Raport 2013 EN.pdf


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2013
7,011,702

Romanians who have access to a
community foundation (35% of
the total population)

provided in grants and
481,314 USD
scholarships in 2013

51,303

Supporters of the activities of
the Community Foundations,
especially the users of community card in Covasna, Mureș and
Odorheiu Secuiesc.
Volunteers involved directly by

1,559 the community foundations in
community initiatives.

financed by community
321 Projects
foundations
awarded by the
174 Scholarships
community foundations
Community projects

53 implemented by community
foundations

12 Active community foundations
foundations
4 Community
established in 2013
funds in Reghin and
2 Regional
Cristuru Secuiesc.

2

Active and Generous
Communities

Why
establishing
community
foundations
in Romania?
Eight years ago, during the pilot phase of
the community foundations program, that
was the key question we felt we needed
to answer. Based on the international
experience with community foundations
we wanted to show what was the potential
role such foundations could play in the
Romanian context. It goes without saying
that some of those roles we could only
partially understand, while another part was
simply hypothetical at that specific moment.
Now, the Romanian community foundations
movement has reached twelve community
foundations and each of these foundations
has a specific experience within its community. I think that this is a good moment to
return to the initial question and to reflect
on it, relying on the experience the community foundations have gathered.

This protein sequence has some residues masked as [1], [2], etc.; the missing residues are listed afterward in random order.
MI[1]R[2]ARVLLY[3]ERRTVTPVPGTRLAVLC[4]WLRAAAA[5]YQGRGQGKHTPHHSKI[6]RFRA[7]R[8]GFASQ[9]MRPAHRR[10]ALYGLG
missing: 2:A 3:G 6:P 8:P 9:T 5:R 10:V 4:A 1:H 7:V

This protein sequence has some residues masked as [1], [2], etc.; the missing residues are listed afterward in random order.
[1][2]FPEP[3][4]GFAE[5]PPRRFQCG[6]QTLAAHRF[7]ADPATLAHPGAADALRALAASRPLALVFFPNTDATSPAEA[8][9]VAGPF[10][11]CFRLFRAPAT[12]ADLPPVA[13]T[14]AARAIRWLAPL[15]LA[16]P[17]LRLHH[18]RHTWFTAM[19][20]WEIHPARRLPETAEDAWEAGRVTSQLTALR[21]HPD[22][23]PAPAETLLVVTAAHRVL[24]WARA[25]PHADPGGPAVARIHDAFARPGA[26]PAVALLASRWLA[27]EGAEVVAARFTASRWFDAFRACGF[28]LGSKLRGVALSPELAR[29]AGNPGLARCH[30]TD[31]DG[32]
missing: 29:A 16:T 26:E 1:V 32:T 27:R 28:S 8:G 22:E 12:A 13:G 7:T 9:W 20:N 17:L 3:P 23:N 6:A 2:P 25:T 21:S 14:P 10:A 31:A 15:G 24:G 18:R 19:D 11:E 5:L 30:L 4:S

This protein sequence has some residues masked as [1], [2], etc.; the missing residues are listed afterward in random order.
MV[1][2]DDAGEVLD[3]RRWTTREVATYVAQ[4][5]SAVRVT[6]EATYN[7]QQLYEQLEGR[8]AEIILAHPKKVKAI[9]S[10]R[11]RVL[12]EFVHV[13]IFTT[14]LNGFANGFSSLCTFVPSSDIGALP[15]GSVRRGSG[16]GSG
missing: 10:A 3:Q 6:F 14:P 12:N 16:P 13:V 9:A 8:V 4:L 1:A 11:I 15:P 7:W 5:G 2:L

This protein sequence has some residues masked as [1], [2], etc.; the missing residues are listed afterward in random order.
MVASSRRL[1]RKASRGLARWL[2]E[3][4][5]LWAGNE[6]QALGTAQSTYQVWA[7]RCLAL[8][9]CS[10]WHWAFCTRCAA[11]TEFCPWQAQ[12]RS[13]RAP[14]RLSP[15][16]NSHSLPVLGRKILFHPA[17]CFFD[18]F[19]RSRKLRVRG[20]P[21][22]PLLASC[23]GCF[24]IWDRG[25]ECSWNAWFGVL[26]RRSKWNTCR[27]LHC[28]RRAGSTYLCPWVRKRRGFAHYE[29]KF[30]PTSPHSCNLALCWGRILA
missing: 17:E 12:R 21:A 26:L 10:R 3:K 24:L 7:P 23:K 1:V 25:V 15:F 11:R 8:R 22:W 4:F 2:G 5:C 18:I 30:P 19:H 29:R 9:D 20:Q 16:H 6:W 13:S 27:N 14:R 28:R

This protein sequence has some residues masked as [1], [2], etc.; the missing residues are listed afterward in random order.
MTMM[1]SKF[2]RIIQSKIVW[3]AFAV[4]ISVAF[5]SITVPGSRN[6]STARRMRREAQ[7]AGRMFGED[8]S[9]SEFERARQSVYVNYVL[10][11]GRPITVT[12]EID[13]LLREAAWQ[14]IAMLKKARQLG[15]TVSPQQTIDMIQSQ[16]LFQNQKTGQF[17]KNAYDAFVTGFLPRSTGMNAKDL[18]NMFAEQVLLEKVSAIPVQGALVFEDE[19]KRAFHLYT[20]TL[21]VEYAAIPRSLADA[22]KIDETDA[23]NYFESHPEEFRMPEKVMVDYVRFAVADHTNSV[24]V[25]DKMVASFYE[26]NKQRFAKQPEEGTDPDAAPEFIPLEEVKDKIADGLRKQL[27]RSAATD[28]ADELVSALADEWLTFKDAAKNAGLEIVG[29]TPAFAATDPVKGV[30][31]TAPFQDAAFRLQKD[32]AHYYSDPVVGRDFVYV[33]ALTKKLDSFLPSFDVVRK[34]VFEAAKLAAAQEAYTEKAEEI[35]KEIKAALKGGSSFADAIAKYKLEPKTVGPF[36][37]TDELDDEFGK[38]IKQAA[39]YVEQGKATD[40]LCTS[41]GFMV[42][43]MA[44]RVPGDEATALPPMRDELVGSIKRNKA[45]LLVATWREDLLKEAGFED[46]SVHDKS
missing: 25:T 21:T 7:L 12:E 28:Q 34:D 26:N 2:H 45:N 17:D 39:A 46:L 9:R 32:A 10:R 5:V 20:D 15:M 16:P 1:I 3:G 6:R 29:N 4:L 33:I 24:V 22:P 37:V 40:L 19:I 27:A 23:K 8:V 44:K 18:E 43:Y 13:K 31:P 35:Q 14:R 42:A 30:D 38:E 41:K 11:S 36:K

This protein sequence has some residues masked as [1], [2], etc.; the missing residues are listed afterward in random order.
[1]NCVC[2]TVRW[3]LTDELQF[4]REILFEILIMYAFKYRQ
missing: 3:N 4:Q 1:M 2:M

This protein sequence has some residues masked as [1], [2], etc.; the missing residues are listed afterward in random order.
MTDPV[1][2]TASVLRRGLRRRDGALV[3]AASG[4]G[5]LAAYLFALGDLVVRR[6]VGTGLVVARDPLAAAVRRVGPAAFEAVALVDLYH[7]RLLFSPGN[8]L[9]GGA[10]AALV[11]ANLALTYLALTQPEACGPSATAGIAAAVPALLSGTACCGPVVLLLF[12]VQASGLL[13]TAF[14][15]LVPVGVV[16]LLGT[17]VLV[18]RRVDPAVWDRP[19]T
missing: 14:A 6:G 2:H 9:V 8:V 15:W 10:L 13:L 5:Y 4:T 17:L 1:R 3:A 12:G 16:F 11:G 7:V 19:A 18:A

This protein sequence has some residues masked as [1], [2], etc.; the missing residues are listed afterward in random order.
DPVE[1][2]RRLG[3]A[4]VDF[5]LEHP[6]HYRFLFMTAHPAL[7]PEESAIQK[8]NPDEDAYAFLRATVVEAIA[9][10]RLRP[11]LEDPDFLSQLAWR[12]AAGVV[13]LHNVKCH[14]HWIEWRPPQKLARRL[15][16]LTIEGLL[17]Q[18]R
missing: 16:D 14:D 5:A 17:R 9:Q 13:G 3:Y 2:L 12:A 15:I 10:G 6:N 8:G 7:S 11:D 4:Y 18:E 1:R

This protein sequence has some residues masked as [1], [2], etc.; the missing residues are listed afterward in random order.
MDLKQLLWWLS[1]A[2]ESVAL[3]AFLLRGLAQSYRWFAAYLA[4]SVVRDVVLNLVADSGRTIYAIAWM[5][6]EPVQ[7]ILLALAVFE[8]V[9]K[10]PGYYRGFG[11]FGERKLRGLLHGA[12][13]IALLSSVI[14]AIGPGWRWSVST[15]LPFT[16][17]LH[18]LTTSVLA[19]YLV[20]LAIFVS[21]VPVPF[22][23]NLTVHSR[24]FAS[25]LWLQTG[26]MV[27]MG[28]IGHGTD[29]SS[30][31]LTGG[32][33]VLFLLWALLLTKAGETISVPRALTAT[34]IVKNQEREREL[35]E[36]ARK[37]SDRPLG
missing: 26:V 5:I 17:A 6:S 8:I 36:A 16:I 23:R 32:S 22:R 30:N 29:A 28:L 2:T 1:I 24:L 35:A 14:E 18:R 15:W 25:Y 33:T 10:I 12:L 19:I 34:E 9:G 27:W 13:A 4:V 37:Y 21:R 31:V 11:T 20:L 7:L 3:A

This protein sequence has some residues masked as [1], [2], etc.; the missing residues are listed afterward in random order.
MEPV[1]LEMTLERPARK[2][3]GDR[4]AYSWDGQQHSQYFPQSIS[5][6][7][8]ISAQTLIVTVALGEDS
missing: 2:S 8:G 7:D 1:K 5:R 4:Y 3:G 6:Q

I was inspired to do so by the reflections
of several of the community foundations
leaders, whom I had asked several questions
about the role of the foundations, the reactions of the local donors, partners and beneficiaries of community foundations, some
of whom I had met during the international
visit in September 2013. In 2013 Romania

hosted an international study visit organized
by C.S. Mott Foundation, an important global supporter of community foundations. We
had the opportunity to hear the reflections
of the practitioners and researchers in this
field who were coming from Central and
Eastern Europe, South Africa and the USA.
It’s really possible and it’s possible to do
it well!
The first campaign that stimulated the
development of community foundations
started from the idea “If you want to do
good, do it well.” The second campaign
addressed those who “wanted to turn
good deeds into a life-style.” Both slogans
touch upon essential aspects of the activity
of community foundations. Doing good
through involvement in community can
generate excellent and durable results if
those involved are consistent, learn from
one year’s or one event’s experience, and
apply what has been learned in current
and future practice. The second important
aspect is that the community foundation’s
activities need to be well organized, and
to have quality management that offers a
useful, interesting, and pleasant experience
for those who are involved in donating or
building successful community initiatives.
Consistency and a quality management
are essential in building and sustaining
trust within community. After each activity,
participants can ask and receive information
about what happened next and can find
new ways to increase their involvement.
Following a successful event, the
community waits impatiently for the next
event it can be part of.